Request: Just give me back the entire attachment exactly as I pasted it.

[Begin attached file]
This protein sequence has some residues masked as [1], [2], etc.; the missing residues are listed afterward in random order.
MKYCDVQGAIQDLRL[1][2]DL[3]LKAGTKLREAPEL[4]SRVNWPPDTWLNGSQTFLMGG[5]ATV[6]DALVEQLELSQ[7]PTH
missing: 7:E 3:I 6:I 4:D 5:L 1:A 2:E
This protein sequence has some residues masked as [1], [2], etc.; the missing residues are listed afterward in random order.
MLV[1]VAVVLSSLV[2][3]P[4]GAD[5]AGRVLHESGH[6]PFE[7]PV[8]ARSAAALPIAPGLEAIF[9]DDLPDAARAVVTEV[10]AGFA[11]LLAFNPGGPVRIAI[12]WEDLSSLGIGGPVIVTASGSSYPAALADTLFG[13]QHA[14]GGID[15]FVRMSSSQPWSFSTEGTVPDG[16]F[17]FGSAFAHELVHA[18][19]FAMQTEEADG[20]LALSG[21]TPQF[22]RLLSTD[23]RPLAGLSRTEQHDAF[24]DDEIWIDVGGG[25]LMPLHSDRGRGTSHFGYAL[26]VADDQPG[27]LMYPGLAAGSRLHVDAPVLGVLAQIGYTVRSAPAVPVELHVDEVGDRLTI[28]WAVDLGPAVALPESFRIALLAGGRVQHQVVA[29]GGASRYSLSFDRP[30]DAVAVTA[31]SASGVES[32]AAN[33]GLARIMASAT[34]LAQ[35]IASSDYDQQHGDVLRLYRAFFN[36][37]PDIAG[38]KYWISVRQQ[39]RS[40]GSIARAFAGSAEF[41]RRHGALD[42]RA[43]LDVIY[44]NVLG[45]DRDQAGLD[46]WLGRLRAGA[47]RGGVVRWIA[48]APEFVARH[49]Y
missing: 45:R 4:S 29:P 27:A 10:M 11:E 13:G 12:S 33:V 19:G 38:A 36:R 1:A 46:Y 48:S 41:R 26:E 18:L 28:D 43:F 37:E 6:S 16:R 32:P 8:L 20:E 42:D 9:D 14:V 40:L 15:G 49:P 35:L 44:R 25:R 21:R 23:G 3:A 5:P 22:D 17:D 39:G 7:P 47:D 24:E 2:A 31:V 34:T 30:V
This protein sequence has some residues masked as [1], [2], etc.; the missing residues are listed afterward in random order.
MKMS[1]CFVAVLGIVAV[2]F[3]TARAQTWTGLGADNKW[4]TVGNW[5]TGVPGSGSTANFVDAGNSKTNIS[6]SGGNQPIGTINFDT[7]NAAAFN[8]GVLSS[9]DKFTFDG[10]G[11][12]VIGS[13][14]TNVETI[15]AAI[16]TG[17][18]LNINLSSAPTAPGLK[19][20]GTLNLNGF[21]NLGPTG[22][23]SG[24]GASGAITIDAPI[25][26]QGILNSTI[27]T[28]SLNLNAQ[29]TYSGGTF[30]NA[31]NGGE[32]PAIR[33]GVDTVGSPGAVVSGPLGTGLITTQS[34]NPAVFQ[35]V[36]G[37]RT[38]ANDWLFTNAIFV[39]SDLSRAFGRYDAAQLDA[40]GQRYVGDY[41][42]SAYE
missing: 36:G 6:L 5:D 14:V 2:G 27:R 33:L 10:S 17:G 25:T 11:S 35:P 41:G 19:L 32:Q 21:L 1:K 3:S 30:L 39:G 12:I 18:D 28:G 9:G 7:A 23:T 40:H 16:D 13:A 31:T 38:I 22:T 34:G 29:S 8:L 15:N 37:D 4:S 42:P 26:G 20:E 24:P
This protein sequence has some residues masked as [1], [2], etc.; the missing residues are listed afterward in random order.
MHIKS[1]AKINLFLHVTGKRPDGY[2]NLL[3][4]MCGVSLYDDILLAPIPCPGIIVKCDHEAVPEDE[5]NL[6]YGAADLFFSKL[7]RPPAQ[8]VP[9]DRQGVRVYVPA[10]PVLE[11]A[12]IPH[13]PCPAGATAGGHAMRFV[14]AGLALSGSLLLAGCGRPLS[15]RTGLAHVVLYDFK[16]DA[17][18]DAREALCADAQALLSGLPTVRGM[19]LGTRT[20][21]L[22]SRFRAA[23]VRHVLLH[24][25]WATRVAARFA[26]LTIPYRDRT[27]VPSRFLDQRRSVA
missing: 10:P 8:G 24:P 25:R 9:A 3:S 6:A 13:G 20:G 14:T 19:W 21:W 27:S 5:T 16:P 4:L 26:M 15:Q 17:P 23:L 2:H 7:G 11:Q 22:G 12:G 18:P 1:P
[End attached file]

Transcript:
This protein sequence has some residues masked as [1], [2], etc.; the missing residues are listed afterward in random order.
MKYCDVQGAIQDLRL[1][2]DL[3]LKAGTKLREAPEL[4]SRVNWPPDTWLNGSQTFLMGG[5]ATV[6]DALVEQLELSQ[7]PTH
missing: 7:E 3:I 6:I 4:D 5:L 1:A 2:E
This protein sequence has some residues masked as [1], [2], etc.; the missing residues are listed afterward in random order.
MLV[1]VAVVLSSLV[2][3]P[4]GAD[5]AGRVLHESGH[6]PFE[7]PV[8]ARSAAALPIAPGLEAIF[9]DDLPDAARAVVTEV[10]AGFA[11]LLAFNPGGPVRIAI[12]WEDLSSLGIGGPVIVTASGSSYPAALADTLFG[13]QHA[14]GGID[15]FVRMSSSQPWSFSTEGTVPDG[16]F[17]FGSAFAHELVHA[18][19]FAMQTEEADG[20]LALSG[21]TPQF[22]RLLSTD[23]RPLAGLSRTEQHDAF[24]DDEIWIDVGGG[25]LMPLHSDRGRGTSHFGYAL[26]VADDQPG[27]LMYPGLAAGSRLHVDAPVLGVLAQIGYTVRSAPAVPVELHVDEVGDRLTI[28]WAVDLGPAVALPESFRIALLAGGRVQHQVVA[29]GGASRYSLSFDRP[30]DAVAVTA[31]SASGVES[32]AAN[33]GLARIMASAT[34]LAQ[35]IASSDYDQQHGDVLRLYRAFFN[36][37]PDIAG[38]KYWISVRQQ[39]RS[40]GSIARAFAGSAEF[41]RRHGALD[42]RA[43]LDVIY[44]NVLG[45]DRDQAGLD[46]WLGRLRAGA[47]RGGVVRWIA[48]APEFVARH[49]Y
missing: 45:R 4:S 29:P 27:A 10:M 11:E 13:G 12:S 33:V 19:G 38:A 36:R 1:A 46:Y 48:S 41:R 26:E 18:L 28:D 43:F 37:E 6:S 16:R 32:P 8:L 20:E 42:D 9:D 14:V 40:L 15:G 49:P 35:L 44:R 25:R 21:R 23:G 3:A 5:P 22:D 17:D 39:G 7:P 47:D 24:E 2:A 31:V 34:T 30:V
This protein sequence has some residues masked as [1], [2], etc.; the missing residues are listed afterward in random order.
MKMS[1]CFVAVLGIVAV[2]F[3]TARAQTWTGLGADNKW[4]TVGNW[5]TGVPGSGSTANFVDAGNSKTNIS[6]SGGNQPIGTINFDT[7]NAAAFN[8]GVLSS[9]DKFTFDG[10]G[11][12]VIGS[13][14]TNVETI[15]AAI[16]TG[17][18]LNINLSSAPTAPGLK[19][20]GTLNLNGF[21]NLGPTG[22][23]SG[24]GASGAITIDAPI[25][26]QGILNSTI[27]T[28]SLNLNAQ[29]TYSGGTF[30]NA[31]NGGE[32]PAIR[33]GVDTVGSPGAVVSGPLGTGLITTQS[34]NPAVFQ[35]V[36]G[37]RT[38]ANDWLFTNAIFV[39]SDLSRAFGRYDAAQLDA[40]GQRYVGDY[41][42]SAYE
missing: 36:G 6:L 5:D 14:V 2:G 27:R 33:L 10:S 17:G 25:T 11:S 35:P 41:G 19:L 32:Q 21:L 1:K 3:S 30:L 39:G 12:I 18:D 28:G 9:G 7:A 23:T 40:H 16:D 13:A 31:T 38:I 22:T 34:G 29:S 8:L 15:N 37:D 4:S 42:P 26:G 20:E 24:P
This protein sequence has some residues masked as [1], [2], etc.; the missing residues are listed afterward in random order.
MHIKS[1]AKINLFLHVTGKRPDGY[2]NLL[3][4]MCGVSLYDDILLAPIPCPGIIVKCDHEAVPEDE[5]NL[6]YGAADLFFSKL[7]RPPAQ[8]VP[9]DRQGVRVYVPA[10]PVLE[11]A[12]IPH[13]PCPAGATAGGHAMRFV[14]AGLALSGSLLLAGCGRPLS[15]RTGLAHVVLYDFK[16]DA[17][18]DAREALCADAQALLSGLPTVRGM[19]LGTRT[20][21]L[22]SRFRAA[23]VRHVLLH[24][25]WATRVAARFA[26]LTIPYRDRT[27]VPSRFLDQRRSVA
missing: 10:P 8:G 24:P 25:R 9:A 3:S 6:A 13:G 20:G 14:T 19:W 21:W 27:S 5:T 16:P 4:L 26:M 15:Q 17:P 23:L 2:H 7:G 11:Q 22:G 12:G 18:P 1:P